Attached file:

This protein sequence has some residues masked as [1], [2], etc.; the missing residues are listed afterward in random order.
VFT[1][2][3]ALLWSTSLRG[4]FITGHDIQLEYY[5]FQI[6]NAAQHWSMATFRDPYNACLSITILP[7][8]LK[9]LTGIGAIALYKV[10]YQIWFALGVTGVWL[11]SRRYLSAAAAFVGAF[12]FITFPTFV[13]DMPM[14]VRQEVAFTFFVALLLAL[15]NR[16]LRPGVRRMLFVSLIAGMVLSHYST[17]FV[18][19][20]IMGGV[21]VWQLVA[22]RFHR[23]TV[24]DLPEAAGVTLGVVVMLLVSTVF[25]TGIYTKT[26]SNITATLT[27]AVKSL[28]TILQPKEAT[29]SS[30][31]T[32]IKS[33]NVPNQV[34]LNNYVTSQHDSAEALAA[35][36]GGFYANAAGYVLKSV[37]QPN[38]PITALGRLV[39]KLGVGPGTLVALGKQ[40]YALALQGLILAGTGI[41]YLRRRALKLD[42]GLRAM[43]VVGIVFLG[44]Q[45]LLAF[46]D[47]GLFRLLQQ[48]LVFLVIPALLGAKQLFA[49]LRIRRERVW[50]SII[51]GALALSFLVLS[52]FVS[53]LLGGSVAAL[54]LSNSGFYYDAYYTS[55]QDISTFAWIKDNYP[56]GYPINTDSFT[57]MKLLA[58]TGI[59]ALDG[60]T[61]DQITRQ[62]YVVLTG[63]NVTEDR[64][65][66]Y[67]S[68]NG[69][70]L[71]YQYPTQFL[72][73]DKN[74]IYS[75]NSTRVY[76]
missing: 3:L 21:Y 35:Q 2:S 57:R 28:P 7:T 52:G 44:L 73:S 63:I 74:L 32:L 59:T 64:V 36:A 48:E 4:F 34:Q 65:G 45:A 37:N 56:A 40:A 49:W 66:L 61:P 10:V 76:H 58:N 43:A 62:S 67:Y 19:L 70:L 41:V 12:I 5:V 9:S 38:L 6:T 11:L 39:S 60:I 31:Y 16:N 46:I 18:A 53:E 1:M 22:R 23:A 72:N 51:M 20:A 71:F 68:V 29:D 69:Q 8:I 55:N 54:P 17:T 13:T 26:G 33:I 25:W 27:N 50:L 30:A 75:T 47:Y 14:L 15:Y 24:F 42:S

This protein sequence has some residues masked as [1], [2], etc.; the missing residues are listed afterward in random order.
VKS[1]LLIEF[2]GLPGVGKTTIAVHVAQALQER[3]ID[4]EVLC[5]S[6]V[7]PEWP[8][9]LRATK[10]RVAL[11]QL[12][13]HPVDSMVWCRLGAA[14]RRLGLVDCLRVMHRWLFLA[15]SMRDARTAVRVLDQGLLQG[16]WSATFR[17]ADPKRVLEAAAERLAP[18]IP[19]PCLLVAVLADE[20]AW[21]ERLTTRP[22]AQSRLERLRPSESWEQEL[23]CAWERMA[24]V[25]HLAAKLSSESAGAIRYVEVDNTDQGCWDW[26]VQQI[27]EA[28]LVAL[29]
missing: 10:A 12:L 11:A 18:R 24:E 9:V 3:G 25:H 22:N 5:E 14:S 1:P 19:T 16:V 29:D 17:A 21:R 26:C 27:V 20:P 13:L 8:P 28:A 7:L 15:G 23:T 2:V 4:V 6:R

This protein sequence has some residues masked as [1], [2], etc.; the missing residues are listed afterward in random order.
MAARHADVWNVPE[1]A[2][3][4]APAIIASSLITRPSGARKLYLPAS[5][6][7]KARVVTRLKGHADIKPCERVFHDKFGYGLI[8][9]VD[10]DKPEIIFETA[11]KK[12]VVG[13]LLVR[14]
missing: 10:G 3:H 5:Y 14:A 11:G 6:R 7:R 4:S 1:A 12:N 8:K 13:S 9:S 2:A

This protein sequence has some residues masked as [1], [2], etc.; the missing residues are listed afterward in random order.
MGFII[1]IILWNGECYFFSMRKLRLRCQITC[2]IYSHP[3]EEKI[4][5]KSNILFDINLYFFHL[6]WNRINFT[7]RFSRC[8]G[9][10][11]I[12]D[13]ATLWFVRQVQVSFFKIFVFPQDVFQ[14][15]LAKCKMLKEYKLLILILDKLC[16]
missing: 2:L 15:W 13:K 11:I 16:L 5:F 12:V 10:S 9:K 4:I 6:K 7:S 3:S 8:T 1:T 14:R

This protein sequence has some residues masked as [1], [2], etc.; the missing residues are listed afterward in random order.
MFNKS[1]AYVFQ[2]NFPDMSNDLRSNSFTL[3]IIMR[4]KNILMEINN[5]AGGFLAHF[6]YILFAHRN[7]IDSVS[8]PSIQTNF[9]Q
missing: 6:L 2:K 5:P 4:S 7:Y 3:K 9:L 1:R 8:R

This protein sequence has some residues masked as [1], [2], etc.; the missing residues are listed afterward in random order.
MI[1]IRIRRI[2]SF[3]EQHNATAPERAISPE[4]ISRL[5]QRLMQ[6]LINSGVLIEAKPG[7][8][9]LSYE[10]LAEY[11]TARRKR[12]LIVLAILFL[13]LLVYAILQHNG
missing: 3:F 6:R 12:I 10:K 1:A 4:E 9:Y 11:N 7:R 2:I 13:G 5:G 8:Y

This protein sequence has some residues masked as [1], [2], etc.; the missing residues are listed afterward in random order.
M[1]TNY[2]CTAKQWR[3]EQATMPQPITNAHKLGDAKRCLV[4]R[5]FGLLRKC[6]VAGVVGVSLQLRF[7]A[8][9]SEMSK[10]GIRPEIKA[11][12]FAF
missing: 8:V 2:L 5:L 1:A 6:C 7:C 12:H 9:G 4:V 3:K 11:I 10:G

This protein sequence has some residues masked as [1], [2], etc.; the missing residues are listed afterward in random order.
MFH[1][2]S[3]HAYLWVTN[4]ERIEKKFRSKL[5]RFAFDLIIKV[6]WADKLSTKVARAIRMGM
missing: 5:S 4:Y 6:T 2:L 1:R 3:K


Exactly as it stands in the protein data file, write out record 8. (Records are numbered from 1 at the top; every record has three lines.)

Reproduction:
This protein sequence has some residues masked as [1], [2], etc.; the missing residues are listed afterward in random order.
MFH[1][2]S[3]HAYLWVTN[4]ERIEKKFRSKL[5]RFAFDLIIKV[6]WADKLSTKVARAIRMGM
missing: 5:S 4:Y 6:T 2:L 1:R 3:K